The online magazine on the history and operation of vintage scale model trains in American OO gauge

Sunday, July 11, 2010

The Mantua Midjet Motor

I have recently been reading through The Modelmaker from Volume 1 Number 1 (1924). One item that caught my eye a couple days ago was the original advertisement for the Mantua “Midjet Motor.” Partially it stood out just because it was for something different than I had seen much of to that point (the big advertisers in The Modelmaker early on were lathe manufacturers) but it also looked very much like the motor in this early model by Temple Nieter (which in part one of the same article he states is Mantua). Doing a quick Google search I found an article on in the site on Mantua, which is an upgraded version of an article by Russ Larson that appeared in the November, 1984 issue of Model Railroader. The whole article is worth reading but this part quoted below is especially important to us in OO.
The Mantua story began in 1926 in Mantua. (pronounced Man-chew-ah), New Jersey, Two friends, James P. Thomas and John N. Tyler, formed a partnership with the purpose of manufacturing wood and metal sailboats. John, an electrician, had recently emigrated from England. In 1927 the partners made a 3-foot model of a cabin cruiser they owned. The unique aspect of this model was the small electric motor that powered the boat. Fellow boat owners admired the electrically powered model and encouraged them to build more boats to sell. With all this encouragement, the partners decided to produce the battery-powered boat in quantity.

The model boat proved to be popular but as the orders for the boats increased finding enough good quality motors became a big problem. To solve this problem the partners decided to design their own motor. The result was a dandy - being both rugged and inexpensive to build….

John Tyler had been interested in model railroading since his boyhood in England where the hobby developed much earlier than in the US. Mantua's motor development soon led to a motor small enough for use in 00 scale locomotives. John was aware of the growing interest in 00 and HO scales in England and the US so he placed a small ad for his motor, dubbed the "Midget Motor," in the March 1930 issue of The Modelmaker magazine. The number of orders received was a pleasant surprise so they continued to run the ad.

The Midget motor measured only 1 1/2 x 1 1/4 x 1 5/16 inches. Soon a second small motor was added to the line. - The Midget Senior. It was more powerful and only 1/4 inch longer. In a June 1931 article on building a OO scale locomotive appeared in The Modelmaker magazine. In the article, F. D. Grimke wrote, "The only motor worth considering is the one manufactured by Mantua Toy Co. Either the Midget or Midget Senior can be used."

In 1932, a friend from England showed John Tyler a British-made HO locomotive. He informed John that British model railroaders were going crazy over these small-scale model trains. However, there was a problem. The current motors were only powerful enough to haul short trains. This must have started John thinking as he immediately began experimenting with a motor for HO scale engines. It would be some time before an actual product was announced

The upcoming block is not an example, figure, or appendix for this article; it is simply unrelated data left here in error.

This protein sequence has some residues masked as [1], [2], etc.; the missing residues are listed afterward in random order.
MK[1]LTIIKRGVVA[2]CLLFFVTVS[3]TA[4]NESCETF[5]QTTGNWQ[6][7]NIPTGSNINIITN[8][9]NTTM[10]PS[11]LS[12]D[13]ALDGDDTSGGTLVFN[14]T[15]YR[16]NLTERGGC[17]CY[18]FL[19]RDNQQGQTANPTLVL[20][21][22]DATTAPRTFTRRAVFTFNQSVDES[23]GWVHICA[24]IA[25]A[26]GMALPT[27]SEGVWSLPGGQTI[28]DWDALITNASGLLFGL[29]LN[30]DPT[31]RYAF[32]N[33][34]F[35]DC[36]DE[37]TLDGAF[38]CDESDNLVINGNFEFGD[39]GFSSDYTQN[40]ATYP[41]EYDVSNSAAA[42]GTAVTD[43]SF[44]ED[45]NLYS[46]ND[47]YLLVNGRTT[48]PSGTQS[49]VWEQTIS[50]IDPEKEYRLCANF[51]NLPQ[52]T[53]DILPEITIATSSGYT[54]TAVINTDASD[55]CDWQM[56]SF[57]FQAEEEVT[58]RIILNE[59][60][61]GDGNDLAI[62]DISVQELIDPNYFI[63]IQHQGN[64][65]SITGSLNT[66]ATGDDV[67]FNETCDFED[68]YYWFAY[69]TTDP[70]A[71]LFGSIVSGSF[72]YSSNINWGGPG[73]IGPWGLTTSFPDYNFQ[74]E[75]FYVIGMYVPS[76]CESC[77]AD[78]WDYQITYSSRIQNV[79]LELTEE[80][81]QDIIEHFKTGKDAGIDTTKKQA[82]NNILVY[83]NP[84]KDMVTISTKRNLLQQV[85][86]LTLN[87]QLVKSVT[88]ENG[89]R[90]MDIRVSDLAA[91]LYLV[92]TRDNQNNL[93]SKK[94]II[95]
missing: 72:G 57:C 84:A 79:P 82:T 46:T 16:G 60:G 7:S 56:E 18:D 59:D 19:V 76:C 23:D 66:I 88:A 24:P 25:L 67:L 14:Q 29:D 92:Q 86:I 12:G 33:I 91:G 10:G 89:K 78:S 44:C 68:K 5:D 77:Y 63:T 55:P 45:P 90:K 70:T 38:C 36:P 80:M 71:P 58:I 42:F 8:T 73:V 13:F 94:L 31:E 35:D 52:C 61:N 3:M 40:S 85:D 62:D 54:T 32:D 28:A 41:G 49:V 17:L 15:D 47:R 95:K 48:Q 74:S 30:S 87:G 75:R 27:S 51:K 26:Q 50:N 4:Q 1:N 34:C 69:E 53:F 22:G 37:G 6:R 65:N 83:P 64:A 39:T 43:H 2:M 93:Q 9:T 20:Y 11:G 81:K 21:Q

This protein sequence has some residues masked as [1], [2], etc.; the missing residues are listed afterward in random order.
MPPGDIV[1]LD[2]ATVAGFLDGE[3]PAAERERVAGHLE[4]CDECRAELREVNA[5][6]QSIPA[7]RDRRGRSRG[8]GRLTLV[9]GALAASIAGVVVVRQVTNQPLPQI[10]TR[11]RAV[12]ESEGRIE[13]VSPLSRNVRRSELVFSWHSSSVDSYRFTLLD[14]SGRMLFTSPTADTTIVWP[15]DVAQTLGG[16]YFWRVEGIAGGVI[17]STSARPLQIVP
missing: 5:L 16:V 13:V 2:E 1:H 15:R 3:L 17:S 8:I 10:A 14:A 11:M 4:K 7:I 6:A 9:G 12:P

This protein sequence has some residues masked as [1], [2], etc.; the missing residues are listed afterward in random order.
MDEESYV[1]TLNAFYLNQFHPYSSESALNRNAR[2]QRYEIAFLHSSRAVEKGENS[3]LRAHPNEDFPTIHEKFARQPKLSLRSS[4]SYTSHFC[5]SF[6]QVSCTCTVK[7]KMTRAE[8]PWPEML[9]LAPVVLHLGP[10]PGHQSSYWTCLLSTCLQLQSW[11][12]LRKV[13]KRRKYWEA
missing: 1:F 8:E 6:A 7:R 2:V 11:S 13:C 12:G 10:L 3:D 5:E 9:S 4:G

Sales of Midget motors to the OO scale model railroad market continued to grow and Tyler and Thomas directed more effort towards products for this market. In 1933, Increased business prompted a move from the town of Mantua to a new, small shop the partners built in Woodbury Heights. By 1935, when Mantua's first ad appeared in Model Railroader, they had an additional line new line of motors for 0, and larger scale locomotives called "Right of Way."
The article also notes that the Mantua Midjet [the correct spelling!] Motor was “the universal type with a field winding that could be operated from either AC or DC.”

This motor clearly was the right motor at the right time to spur the development of American OO as basically it was the size that you could put it inside the superstructure of a 4mm scale American prototype locomotive but too large to power a 3.5mm scale American prototype locomotive. The available motor dictated the scale and gauge. Only later, when smaller motors come on the market, did 3.5mm (HO) scale models become practical.

Just because it fit did not mean it worked well for OO—those early models were quite heavy and I believe would have stressed this early motor design. I quote Red Adams on his struggles a couple years later in this article; he says that he did not find a really good OO motor until 1937.

Note also the mention and quote in the Larson article of F. D. Grimke. He has been called the father of American OO, and he figures very prominently in the pages of The Modelmaker right from Volume I Number I. The quote is from an article in a very interesting series on OO in 1931 on page 109 and was actually shortened in editing. The full quote is
The only motor worth considering, and one that can be easily adaptable, is the one manufactured by the Mantua Toy Co. The Senior or Midget can be used. For this type of locomotive [a NYC Hudson] the Senior motor is recommended. It will not be worth the trouble to adapt the motors of foreign manufacture.
I plan to come back to Grimke and his 1931 series on OO in a follow-up post soon.

UPDATE: I got to it right away. The first post is here.

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